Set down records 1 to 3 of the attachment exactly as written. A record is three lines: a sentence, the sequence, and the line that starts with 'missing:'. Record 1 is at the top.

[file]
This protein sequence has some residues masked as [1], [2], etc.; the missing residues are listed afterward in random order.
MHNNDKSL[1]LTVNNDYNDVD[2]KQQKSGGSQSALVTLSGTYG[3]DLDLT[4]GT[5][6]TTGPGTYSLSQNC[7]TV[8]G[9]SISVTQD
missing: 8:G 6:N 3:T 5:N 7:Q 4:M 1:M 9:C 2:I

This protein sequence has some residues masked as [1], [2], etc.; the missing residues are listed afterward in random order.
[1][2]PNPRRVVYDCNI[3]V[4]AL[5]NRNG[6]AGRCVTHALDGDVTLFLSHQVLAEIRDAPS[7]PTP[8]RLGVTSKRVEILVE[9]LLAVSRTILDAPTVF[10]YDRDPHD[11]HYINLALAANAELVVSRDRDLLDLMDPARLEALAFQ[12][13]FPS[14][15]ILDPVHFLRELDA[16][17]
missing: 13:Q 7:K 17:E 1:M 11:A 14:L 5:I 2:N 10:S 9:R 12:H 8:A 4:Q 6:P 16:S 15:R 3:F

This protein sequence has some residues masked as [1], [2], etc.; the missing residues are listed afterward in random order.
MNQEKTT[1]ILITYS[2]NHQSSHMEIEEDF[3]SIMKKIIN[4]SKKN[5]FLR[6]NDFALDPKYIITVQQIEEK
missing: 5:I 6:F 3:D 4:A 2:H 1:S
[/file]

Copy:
This protein sequence has some residues masked as [1], [2], etc.; the missing residues are listed afterward in random order.
MHNNDKSL[1]LTVNNDYNDVD[2]KQQKSGGSQSALVTLSGTYG[3]DLDLT[4]GT[5][6]TTGPGTYSLSQNC[7]TV[8]G[9]SISVTQD
missing: 8:G 6:N 3:T 5:N 7:Q 4:M 1:M 9:C 2:I

This protein sequence has some residues masked as [1], [2], etc.; the missing residues are listed afterward in random order.
[1][2]PNPRRVVYDCNI[3]V[4]AL[5]NRNG[6]AGRCVTHALDGDVTLFLSHQVLAEIRDAPS[7]PTP[8]RLGVTSKRVEILVE[9]LLAVSRTILDAPTVF[10]YDRDPHD[11]HYINLALAANAELVVSRDRDLLDLMDPARLEALAFQ[12][13]FPS[14][15]ILDPVHFLRELDA[16][17]
missing: 13:Q 7:K 17:E 1:M 11:A 14:L 5:I 2:N 10:S 9:R 12:H 8:A 4:Q 6:P 16:S 15:R 3:F

This protein sequence has some residues masked as [1], [2], etc.; the missing residues are listed afterward in random order.
MNQEKTT[1]ILITYS[2]NHQSSHMEIEEDF[3]SIMKKIIN[4]SKKN[5]FLR[6]NDFALDPKYIITVQQIEEK
missing: 5:I 6:F 3:D 4:A 2:H 1:S